People you meet on the Road IV: The Syrian Refugee

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I must confess that contrary what I might seem to express in the last few articles, I’m often not a good person to hang around with. Whilst not a bad person, I’m often too blunt and crass in my views, and I have a deep fondness for irony and sarcasm speckled with black humour. Unsurprisingly, I have an appreciation for gallows humour; when I’ve been in circumstances where I could die, I’ve been known to crack a joke. This works well when I find fellow like-minded compatriots, but it bodes ill when I don’t.

This is something that I’ll probably be reminded of for the rest of my life, yet I learned this once more, one night in Istanbul, almost a year ago. At the time I was in a hostel, in the modern side of town, and as is often the case, I met a lot of people. Amongst them there was a short, and quiet man that was always there. He wasn’t a guest per se, yet he’d once been a guest many months ago. Now that he lived in Istanbul though he would come back for the lively atmosphere every couple of days. His name escapes me at the moment, but saying where he was from will probably be more useful for the story at any rate. He was born and raised in Syria.

It takes little imagination to think about what drove him away from his life as an IT technician in Damascus, and why he felt like boat without a rudder, drifting from one set of acquaintances to the next every couple of days. The hostel had likely been his first anchor – a refuge from god knows what, and thus it’s unremarkable that he’d felt at ease there.

In either case, a group of us at the hostel had befriended each other, and we were hanging out one evening. This man joined our group, and we welcomed his calm demeanour. Soon thereafter, he invited us to his apartment. Or rather, it would be more accurate to say that he invited us to the roof, where there were some deck chairs, and a magnificent sunset overlooking old Istanbul. Off in the distance you could see the Sultan’s Topkapi Palace, escorted by the Hagia Sophia, and the rest of the scene was fronted with the black Bosphorous and an innumerable amount of Ottoman buildings. It was a sight to remember!

We bought a beer or two and enjoyed the view. By now it was clear that our host’s command of the English language was not the best. He was often fishing for words, and all in all did poorly in trying to convey anything but the most simple of ideas. This knowledge gap was often accidentally filled with misunderstandings and faux pas. Add to this the wholly different culture, and you have a recipe for trouble.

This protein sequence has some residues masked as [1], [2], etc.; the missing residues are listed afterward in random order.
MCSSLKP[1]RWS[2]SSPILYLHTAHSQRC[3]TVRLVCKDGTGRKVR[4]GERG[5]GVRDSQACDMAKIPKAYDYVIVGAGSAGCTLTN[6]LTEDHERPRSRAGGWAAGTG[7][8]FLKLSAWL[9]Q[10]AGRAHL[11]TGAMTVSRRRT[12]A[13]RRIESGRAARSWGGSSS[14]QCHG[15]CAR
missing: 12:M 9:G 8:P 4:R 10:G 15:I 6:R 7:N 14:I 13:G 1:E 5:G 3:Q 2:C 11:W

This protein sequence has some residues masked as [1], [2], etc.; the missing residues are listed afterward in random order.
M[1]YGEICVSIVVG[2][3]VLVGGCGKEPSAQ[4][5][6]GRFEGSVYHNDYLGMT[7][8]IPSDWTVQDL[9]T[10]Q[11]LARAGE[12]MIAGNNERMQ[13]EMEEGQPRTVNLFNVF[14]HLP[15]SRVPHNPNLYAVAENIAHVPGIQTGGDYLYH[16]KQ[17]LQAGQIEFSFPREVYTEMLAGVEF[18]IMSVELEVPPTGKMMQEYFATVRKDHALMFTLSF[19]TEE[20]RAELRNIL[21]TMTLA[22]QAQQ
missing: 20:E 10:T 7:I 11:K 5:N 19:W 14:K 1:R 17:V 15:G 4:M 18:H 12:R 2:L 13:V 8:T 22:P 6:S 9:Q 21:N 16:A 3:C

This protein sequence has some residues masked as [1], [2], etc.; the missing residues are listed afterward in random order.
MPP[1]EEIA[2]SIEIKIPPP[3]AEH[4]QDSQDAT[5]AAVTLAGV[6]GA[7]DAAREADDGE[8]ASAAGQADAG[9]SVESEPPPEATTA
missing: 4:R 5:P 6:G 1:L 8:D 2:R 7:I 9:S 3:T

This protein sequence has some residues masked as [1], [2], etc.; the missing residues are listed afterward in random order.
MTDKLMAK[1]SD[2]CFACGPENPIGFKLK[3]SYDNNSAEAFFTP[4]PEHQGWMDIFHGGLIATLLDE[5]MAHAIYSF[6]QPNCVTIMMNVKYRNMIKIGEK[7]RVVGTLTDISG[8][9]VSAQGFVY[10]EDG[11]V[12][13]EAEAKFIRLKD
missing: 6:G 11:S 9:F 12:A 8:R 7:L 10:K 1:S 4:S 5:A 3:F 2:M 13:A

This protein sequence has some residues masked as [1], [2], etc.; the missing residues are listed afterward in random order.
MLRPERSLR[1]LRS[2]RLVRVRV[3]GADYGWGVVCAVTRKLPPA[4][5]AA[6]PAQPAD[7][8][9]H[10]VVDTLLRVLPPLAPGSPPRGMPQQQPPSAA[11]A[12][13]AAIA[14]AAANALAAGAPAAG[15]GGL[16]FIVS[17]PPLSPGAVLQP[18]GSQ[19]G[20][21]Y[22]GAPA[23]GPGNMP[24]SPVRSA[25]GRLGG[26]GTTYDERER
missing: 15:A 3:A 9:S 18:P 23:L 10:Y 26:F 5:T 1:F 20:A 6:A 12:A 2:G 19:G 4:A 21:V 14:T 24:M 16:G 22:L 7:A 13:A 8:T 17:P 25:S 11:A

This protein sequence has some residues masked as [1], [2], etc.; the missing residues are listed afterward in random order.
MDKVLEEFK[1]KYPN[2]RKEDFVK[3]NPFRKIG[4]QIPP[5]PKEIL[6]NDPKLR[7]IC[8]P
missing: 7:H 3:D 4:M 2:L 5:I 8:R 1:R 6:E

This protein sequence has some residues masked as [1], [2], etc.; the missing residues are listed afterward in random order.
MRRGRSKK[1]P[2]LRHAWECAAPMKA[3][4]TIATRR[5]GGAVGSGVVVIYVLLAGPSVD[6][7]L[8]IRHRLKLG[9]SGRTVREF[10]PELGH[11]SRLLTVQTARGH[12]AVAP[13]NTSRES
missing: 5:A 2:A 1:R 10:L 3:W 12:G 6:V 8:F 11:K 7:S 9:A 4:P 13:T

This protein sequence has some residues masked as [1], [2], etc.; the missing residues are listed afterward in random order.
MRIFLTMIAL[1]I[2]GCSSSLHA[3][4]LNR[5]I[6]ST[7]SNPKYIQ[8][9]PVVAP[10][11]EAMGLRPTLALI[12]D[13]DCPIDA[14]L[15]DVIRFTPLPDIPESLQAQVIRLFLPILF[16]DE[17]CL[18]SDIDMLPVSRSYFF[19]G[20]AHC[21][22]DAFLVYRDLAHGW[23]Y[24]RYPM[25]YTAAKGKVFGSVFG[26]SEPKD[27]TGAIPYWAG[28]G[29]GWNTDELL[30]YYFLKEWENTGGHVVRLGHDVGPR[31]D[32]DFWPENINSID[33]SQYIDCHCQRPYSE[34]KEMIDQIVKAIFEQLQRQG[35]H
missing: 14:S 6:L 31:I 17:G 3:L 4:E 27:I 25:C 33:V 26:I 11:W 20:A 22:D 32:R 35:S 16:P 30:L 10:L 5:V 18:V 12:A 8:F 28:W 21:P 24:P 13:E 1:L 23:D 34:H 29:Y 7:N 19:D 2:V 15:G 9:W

Eventually he told us his life story, about how he got out of Syria and got to Turkey; and how he often had to move due to political upheaval. It’s at this point that I made the ill advised joke of saying that he seemed to be the common factor in all of these situations. Maybe unbeknownst to him, he was causing it. Perhaps I should even consider staying away from him, as chaos seemed to follow him wherever he goes.

Needless to say, this did not go well. I blurted this out, not out of malice, but in attempting to make light of a dark situation. I think it is a very human reaction to try to find the humour in the bad. Comedy, in essence is a different interpretation of a tragedy, after all. He didn’t see it as such…

He kept his composure, but he was quite agitated in my presence. Despite his best attempts at hiding it, I read it in his eyes – hatred, for my lack of empathy. It’s not often that one admits to being the villain of the story, but in his eyes I saw that he thought of me a cruel man. Perhaps I was, and I am. I make no apology of who I am.

I stand by my beliefs. I believe comedy is of the few things that allow us to overcome misery. History itself is a comedy of errors. The quickest way to insanity is to take life seriously. Yet, on that sunset, I understood that one has to have an acknowledgement of the different life paths that brought one to meeting each other. As elementary as it may seem, I understood that people will not always see life from the same viewpoint as your own. More so than I had ever understood in my life. He experienced a facet of life that is thoroughly alien to me, and hopefully shall always remain so. Try as I might, I could not begin to understand it.

As such,in due time, I realised that one will eventually be the villain in someone else’s life story, if one happens to be true to oneself. Perhaps you’ll do so quite on accident, perhaps you’ll do so knowingly. Admittedly it wasn’t the proudest moment of my life, to kick someone when they were down. I tried to make amends afterwards, and apologise for having spat in the face of his generosity. It didn’t matter, words had been said, and they could not be unsaid. This proved to be a damper for the rest of the evening…

I have yet to see him since, most probably I will never do so again. At the end of the day, he is a human being, and worthy of dignity. I may not be able to unsay the things that I said, but perhaps I can be kinder and more understanding of where people are coming from. I will not change who I am, but ever since that day, I try to be more compassionate and caring. There’s enough hardship in life already, we should not needlessly add to it, even if unavoidably we may one day become the villain of the story.


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